• FIGS. 1A, 1B and 1C are views illustrating an outline of the generation management of a source program according to an embodiment.
  • FIG. 1A is a flow diagram illustrating an increment in the total damage number when the server 910 managing the sources and the generations of the sources is damaged and is then restored from the damage. When the server 910 starts to be operated, the server 910 may be damaged with a certain probability (loss of various data) and is restored thereafter (restoration of various data). The process of FIG. 1A corresponds to a process by the server to store the damage number until the present in a “total damage number,” when the server is restored from the damage.
  • At step 112, the process is started once when the server is restored from the damage.
  • At step 114, the total damage number managed by the server is incremented.
  • At step 116, the process returns.
  • The total damage number may be updated in an incremental fashion. In addition, a case where the information on the total damage number is lost may be envisaged. In this case, the server may prompt an operator to set the total damage number. If the operator does not know the total damage number occurred before a specific damage, the operator may set the total damage number to be even larger than the damage occurred before the specific damage. As an alternative to the total damage number, an ever-incrementing number such as, for example, the current date, hour, minute and second may be used. In this manner, the total damage number may use a larger number than the total damage number occurred before a specific damage to distinguish the temporal order between the total damage number occurred before the specific damage and the total damage number occurred after the specific damage.
  • FIG. 1B is a view illustrating an example of the generation management in the server. For example, the total damage number 121 is stored and its value is X105. A generation management table 120 stores the management information of a plurality of sources stored in the server. For example, in an entry E1, X101 is stored as the damage number 122 of the server when the source is stored in the server, Y101 is stored as the generation 123, and “present” is stored in content state 125 as the generation information before damage 124. Details of the generation information before damage 124 will be described later in the following description in the entry update. If the content state 125 is “present,” it is understood that a source of a corresponding entry is stored in the server. Otherwise, if the content state 125 is “empty,” it is understood that the source of a corresponding entry is not stored in the server.
  • A generation management table 130 illustrates a state where the server stores a new source, and an entry E3 corresponding to the new source is added. X105 is stored in the damage number field of the entry E3 which is the same value as the total damage number. In this manner, when the new entry E3 is generated, X105 corresponding to the total damage number of the current server may be intactly stored in the field of the total damage number. Y101+2 is stored in the generation field of the entry E3 which corresponds to an incremental value of Y101+1 stored in the generation field of an entry E2. In this manner, the generation field of a new entry may store an incremental value of the generation of a previous entry. In the field of the generation information before the damage of the entry E3, a pair of damage number X102 of the entry E3 and it generation Y101+1 (X102:Y101+1) is added in addition to the generation information before damage of the previous entry E2 (X101:Y101). In the field of the generation information before the damage, the generation information before the damage of the immediately previous entry is copied intactly and new information is added according to the following rule. That is, when the damage number X102 of the immediately previous entry E2 is different from the total damage number X105, a pair of the damage number X102 of the Entry 2 and the generation Y101+1 is added. When the damage number X102 of the immediately previous entry E2 equals to the total damage number X105, nothing is added. For the generation management table 130, since X102 is different from X105, the content of the entry E3 has (X101:Y101, X102:Y101+1). When X102 equals to X105, the generation information before damage of the entry E3 has (X101:Y101) (not illustrated).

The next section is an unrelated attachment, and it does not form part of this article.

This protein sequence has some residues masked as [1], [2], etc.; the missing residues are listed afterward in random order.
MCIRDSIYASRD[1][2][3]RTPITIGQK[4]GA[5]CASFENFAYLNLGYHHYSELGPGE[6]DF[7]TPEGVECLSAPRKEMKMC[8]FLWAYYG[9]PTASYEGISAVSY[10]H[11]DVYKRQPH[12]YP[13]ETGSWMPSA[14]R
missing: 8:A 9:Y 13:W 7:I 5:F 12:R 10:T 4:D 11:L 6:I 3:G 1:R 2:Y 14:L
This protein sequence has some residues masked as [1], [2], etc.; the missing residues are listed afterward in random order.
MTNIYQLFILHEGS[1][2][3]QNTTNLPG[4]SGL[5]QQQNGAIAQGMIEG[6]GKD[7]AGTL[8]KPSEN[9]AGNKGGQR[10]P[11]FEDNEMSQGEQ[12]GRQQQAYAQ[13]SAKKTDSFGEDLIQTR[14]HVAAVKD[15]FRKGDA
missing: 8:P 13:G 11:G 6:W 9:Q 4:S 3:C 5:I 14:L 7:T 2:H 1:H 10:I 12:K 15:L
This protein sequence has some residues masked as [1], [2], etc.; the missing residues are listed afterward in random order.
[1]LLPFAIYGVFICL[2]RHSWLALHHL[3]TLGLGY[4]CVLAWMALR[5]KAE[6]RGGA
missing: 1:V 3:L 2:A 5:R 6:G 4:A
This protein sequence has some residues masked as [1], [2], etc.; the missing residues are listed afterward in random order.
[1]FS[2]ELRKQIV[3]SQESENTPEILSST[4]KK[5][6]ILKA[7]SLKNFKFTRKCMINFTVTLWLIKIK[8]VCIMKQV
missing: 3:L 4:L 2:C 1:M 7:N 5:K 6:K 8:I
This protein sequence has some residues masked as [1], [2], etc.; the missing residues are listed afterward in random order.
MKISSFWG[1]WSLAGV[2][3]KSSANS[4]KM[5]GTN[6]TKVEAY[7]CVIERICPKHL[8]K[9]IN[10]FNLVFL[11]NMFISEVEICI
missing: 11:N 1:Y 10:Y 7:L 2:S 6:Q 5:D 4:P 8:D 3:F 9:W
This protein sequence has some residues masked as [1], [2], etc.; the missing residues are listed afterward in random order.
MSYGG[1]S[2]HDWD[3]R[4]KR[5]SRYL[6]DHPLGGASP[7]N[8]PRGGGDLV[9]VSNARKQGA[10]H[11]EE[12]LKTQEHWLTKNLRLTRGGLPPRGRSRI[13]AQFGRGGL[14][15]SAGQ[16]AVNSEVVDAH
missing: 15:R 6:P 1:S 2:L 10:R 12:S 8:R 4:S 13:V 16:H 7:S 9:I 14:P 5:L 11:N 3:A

• In this manner, the generation information before damage of the previous generation is copied intactly to the newly generated generation information before damage. When the damage number of the entry of the previous generation is different from the total damage number, a pair of the damage number and the generation of the entry of the previous generation is added to the newly generated generation information before damage.
  • In the above description, the previous generation is assumed to be E2 which is immediately before the newly generated generation E3. A case where a source causing the update of the entry E3 is a source corresponding to the entry E1 may be envisaged. In this case, the source of the entry E3 may not reflect the update content included in the entry E2. Accordingly, in order to reflect the update content of the entry E2 when the source of the entry E3 is stored in the server, the update content of the source of the entry E2 may be merged with the source of the entry E3 to be stored in the server. Such a merging process may be automatically performed by the server by understanding the update content. If it is discovered in the merging process that merged contents are in competition, an operator may be prompted to instruct (and cope with) the merging process. There has been proposed various merging methods. The detailed description of the merging process is omitted for the purpose of clarification and brevity of the description of the disclosure.